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The Nature Conservancy of Canada announced an initiative on Friday that would result in the purchase of three large tracts of boreal forest located to the east and south of Hearst, Ont.Handout

The Nature Conservancy of Canada is eyeing an expanse of Ontario woodland more than twice the size of Toronto in hopes of turning it into the country’s largest privately protected natural space.

In an Earth Day announcement on Friday, the organization launched a public campaign to raise funds for the purchase of three large tracts of boreal forest. They are located to the east and south of Hearst and cover 1,450 square kilometres – a combined area that is greater than all but the largest of Ontario’s provincial parks.

The property, which has been held for more than 50 years by the pulp and paper company Domtar Inc., includes more than 100 lakes and 1,300 kilometres of rivers and streams that are part of the Hudson Bay watershed. It provides habitat for a wide array of native species, including large mammals such as lynx, black bear, wolf and moose, and its least disturbed reaches are also thought to host woodland caribou, among other species at risk.

“When we work at this scale, habitats are connected by protecting entire natural systems,” said Catherine Grenier, president and chief executive of the Nature Conservancy, during a virtual news conference alongside federal and provincial environmental ministers to unveil the project.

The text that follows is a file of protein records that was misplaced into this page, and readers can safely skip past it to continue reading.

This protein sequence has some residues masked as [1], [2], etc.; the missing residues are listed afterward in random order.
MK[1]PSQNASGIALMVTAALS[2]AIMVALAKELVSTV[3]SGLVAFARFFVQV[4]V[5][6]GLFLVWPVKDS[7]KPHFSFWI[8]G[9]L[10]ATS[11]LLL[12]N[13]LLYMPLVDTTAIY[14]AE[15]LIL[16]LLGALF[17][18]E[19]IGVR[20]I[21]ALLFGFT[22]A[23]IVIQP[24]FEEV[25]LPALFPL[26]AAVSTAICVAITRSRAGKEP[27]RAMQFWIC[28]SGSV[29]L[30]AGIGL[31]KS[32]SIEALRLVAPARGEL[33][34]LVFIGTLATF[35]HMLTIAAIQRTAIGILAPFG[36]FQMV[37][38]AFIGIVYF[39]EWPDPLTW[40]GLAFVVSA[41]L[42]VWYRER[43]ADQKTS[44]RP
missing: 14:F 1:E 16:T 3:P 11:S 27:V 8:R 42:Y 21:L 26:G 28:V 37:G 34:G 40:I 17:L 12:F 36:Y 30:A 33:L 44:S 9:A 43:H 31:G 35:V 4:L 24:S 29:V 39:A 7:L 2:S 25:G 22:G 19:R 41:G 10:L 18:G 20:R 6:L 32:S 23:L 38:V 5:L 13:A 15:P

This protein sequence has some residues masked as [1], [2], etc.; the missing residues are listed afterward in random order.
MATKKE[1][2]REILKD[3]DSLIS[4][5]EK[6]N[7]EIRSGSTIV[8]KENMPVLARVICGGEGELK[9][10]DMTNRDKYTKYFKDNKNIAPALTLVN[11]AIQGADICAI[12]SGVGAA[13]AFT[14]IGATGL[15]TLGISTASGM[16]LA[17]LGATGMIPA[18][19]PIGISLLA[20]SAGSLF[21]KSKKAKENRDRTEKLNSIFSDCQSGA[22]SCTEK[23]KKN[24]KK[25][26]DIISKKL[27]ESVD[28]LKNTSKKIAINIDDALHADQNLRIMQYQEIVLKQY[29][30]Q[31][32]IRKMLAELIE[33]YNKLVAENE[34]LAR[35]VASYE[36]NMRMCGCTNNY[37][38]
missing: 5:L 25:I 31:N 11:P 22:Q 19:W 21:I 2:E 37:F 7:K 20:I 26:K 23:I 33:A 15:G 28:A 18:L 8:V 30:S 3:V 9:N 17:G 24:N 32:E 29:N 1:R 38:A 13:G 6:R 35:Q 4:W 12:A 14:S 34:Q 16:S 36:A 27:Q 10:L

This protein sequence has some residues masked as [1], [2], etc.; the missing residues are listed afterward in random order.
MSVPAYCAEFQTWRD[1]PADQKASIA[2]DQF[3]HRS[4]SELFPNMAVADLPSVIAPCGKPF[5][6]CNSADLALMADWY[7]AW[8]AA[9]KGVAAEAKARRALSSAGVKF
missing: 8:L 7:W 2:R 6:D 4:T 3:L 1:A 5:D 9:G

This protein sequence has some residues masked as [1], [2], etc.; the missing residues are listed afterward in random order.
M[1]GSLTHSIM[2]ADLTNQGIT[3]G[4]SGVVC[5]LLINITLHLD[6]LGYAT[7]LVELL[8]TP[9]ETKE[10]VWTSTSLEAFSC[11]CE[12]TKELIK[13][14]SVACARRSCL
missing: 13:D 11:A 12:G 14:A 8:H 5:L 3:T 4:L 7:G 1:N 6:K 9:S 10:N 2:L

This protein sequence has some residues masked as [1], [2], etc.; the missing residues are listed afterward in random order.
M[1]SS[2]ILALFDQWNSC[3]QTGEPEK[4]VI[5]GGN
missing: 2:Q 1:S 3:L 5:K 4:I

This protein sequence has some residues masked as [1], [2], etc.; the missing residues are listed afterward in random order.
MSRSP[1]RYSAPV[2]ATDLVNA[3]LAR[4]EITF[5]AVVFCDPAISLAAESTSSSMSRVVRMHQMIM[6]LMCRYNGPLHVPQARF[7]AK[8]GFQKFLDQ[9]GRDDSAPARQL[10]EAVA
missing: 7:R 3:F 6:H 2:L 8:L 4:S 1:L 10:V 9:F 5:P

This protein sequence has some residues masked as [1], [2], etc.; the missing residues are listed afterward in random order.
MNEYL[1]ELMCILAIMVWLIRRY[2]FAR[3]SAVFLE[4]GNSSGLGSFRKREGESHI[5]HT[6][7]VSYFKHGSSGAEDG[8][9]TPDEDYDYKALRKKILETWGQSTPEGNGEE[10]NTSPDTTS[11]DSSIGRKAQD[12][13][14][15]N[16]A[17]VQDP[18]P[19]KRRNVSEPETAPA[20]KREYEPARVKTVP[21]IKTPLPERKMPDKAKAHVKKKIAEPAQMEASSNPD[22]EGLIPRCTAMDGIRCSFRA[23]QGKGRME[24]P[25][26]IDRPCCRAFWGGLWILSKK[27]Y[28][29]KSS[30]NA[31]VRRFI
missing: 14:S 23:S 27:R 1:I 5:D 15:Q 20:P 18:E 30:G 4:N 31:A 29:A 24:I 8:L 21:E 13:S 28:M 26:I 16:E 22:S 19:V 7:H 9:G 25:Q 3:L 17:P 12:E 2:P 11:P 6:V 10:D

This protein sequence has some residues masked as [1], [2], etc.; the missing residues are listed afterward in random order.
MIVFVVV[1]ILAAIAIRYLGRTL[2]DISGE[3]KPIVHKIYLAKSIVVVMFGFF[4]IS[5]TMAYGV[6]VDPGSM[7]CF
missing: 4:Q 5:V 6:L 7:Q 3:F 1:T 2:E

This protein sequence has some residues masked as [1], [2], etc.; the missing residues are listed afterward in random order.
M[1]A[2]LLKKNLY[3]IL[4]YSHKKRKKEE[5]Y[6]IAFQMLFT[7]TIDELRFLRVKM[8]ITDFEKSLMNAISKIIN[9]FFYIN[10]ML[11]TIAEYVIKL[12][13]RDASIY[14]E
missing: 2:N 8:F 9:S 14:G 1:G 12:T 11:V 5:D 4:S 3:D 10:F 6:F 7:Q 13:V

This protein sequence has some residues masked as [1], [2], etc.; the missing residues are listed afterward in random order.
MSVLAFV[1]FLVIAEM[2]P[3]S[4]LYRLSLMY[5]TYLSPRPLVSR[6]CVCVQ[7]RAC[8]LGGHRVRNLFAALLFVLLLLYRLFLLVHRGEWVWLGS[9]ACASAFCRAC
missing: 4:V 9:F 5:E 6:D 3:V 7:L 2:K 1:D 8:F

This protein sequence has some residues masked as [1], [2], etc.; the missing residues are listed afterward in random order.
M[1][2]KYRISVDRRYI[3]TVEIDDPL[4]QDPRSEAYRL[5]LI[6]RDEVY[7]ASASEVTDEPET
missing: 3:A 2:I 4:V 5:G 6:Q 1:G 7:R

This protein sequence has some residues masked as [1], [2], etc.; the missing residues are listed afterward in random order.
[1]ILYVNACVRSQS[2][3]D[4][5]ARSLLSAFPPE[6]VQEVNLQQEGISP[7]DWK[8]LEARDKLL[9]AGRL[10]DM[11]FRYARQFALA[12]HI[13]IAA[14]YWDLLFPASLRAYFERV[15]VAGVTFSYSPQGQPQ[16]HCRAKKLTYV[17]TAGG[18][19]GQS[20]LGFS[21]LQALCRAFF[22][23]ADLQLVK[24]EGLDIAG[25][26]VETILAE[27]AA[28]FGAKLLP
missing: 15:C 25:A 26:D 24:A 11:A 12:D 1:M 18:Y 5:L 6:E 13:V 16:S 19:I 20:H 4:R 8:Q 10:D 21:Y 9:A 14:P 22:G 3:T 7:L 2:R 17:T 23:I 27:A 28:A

THINKING BIG

Portions of Ontario's boreal forest totaling nearly 1,500 square kilometres would be permanently protected if a plan to purchase the land proves successful

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MURAT YÜKSELIR / THE GLOBE THE GLOBE AND MAIL, SOURCE: NATURE CONSERVANCY CANADA

THINKING BIG

Portions of Ontario's boreal forest totaling nearly 1,500 square kilometres would be permanently protected if a plan to purchase the land proves successful

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ONTARIO

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Lake

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Huron

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MURAT YÜKSELIR / THE GLOBE THE GLOBE AND MAIL, SOURCE: NATURE CONSERVANCY CANADA

THINKING BIG

Portions of Ontario's boreal forest totaling nearly 1,500 square kilometres would be permanently protected if a plan to purchase the land proves successful

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Hearst

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Trans-Canada

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MURAT YÜKSELIR / THE GLOBE THE GLOBE AND MAIL, SOURCE: NATURE CONSERVANCY CANADA

If successful, the organization said it would implement a management plan for the property that provides for the long-term viability of native species and ecosystems in co-ordination with Indigenous groups in the region. It would also add to Canada’s inventory of protected lands in a region that is considered crucial because of its ability to store large quantities of carbon in soil and peat – which helps combat climate change.

Both Ottawa and Queen’s Park have pledged to support the purchase of the property, which Domtar has offered to sell at a discounted price. The Nature Conservancy said it has now raised $33-million in combined public and private funding toward the purchase. The goal of the fundraising campaign is achieve an additional $13-million that’s necessary to complete the deal.

“This is our call to Canadians and people around the world,” said Kristyn Ferguson, a program director with the Nature Conservancy.